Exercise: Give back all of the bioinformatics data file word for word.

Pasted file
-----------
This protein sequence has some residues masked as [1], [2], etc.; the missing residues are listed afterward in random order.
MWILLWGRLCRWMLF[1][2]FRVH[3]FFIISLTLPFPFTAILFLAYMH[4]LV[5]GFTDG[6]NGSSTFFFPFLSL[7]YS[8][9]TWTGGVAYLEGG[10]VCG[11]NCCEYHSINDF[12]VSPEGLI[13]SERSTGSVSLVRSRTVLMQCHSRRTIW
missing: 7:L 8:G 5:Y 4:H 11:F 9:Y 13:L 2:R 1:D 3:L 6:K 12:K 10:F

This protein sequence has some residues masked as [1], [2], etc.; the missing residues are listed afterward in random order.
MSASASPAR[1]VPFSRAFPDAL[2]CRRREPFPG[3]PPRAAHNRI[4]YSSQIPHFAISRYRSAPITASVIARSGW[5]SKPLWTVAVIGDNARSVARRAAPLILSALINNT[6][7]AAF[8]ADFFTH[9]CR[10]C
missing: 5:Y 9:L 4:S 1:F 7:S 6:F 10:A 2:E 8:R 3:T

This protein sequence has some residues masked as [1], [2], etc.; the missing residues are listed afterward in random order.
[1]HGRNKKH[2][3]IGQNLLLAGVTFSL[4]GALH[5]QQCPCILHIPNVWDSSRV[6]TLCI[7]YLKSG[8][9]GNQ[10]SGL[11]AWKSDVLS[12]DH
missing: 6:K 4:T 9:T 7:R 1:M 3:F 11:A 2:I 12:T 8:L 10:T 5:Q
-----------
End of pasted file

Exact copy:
This protein sequence has some residues masked as [1], [2], etc.; the missing residues are listed afterward in random order.
MWILLWGRLCRWMLF[1][2]FRVH[3]FFIISLTLPFPFTAILFLAYMH[4]LV[5]GFTDG[6]NGSSTFFFPFLSL[7]YS[8][9]TWTGGVAYLEGG[10]VCG[11]NCCEYHSINDF[12]VSPEGLI[13]SERSTGSVSLVRSRTVLMQCHSRRTIW
missing: 7:L 8:G 5:Y 4:H 11:F 9:Y 13:L 2:R 1:D 3:L 6:K 12:K 10:F

This protein sequence has some residues masked as [1], [2], etc.; the missing residues are listed afterward in random order.
MSASASPAR[1]VPFSRAFPDAL[2]CRRREPFPG[3]PPRAAHNRI[4]YSSQIPHFAISRYRSAPITASVIARSGW[5]SKPLWTVAVIGDNARSVARRAAPLILSALINNT[6][7]AAF[8]ADFFTH[9]CR[10]C
missing: 5:Y 9:L 4:S 1:F 7:S 6:F 10:A 2:E 8:R 3:T

This protein sequence has some residues masked as [1], [2], etc.; the missing residues are listed afterward in random order.
[1]HGRNKKH[2][3]IGQNLLLAGVTFSL[4]GALH[5]QQCPCILHIPNVWDSSRV[6]TLCI[7]YLKSG[8][9]GNQ[10]SGL[11]AWKSDVLS[12]DH
missing: 6:K 4:T 9:T 7:R 1:M 3:F 11:A 2:I 12:T 8:L 10:T 5:Q